(HealthDay is the new name for HealthScoutNews.)MONDAY, June 9, 2003 (HealthDayNews) -- A well-planned vegetarian diet can be a healthy alternative for people of all ages.
That endorsement comes courtesy of a joint statement from the American Dietetic Association (ADA) and Dietitians of Canada that appears in the June issue of the Journal of the American Dietetic Association.
The statement cites numerous health benefits of a vegetarian diet, such as lower intakes of saturated fat and cholesterol and higher intakes of carbohydrates, fiber, magnesium, potassium, folate and antioxidants such as vitamins C and E.
An estimated 4 percent of Canadian adults and 3 percent of American adults follow vegetarian diets and interest in them is on the rise, the statement says. Many restaurants and caterers offer vegetarian meals, and there's been a substantial increase in the sales of vegetarian foods in recent years.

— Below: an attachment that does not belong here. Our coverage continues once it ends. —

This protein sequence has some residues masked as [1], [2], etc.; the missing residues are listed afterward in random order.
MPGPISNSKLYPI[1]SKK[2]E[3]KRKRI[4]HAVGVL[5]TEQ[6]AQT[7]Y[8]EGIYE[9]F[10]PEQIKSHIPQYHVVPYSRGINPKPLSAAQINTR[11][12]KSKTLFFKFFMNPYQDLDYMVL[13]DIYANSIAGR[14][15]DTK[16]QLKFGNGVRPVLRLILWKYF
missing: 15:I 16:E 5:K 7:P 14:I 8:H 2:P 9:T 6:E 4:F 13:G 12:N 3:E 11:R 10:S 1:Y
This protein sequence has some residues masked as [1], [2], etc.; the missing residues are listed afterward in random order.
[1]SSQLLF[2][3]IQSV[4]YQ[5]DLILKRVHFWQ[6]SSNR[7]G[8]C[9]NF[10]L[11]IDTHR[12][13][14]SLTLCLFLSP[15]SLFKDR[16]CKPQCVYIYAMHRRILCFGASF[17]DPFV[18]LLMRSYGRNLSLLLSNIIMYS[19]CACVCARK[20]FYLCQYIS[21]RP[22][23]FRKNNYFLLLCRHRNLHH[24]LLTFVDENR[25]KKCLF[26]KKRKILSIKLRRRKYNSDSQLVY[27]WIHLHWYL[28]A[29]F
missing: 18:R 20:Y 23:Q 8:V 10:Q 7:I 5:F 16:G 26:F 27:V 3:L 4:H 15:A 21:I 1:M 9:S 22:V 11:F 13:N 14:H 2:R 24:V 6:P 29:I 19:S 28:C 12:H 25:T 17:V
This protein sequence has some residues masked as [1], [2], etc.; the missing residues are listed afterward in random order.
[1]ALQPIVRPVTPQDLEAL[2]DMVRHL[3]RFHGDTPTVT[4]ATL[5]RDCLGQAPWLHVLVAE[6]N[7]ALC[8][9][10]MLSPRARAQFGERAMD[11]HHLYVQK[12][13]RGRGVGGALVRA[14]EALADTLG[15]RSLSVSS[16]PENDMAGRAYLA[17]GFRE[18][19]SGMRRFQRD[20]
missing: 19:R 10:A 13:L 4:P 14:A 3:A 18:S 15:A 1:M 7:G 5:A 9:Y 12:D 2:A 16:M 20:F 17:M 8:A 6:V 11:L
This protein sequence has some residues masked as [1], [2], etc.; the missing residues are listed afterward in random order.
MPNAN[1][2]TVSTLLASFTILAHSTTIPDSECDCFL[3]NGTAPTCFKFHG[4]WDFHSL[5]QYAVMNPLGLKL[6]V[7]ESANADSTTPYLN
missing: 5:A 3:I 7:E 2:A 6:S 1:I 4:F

"Vegetarians have been reported to have healthier body weight than non-vegetarians, as well as lower rates of death from heart disease, lower blood cholesterol levels and lower rates of high blood pressure, type 2 diabetes and prostate and colon cancer," ADA spokeswoman Cynthia Sass says in a news release.
Planning a vegetarian diet doesn't need to be complicated, but it should be nutrient-dense. The key to ensuring the body receives all its nutritional needs is to eat a wide variety of foods, Sass says.
The best way to do that is to get advice from a nutrition expert.
Here's where you can learn more about vegetarian eating.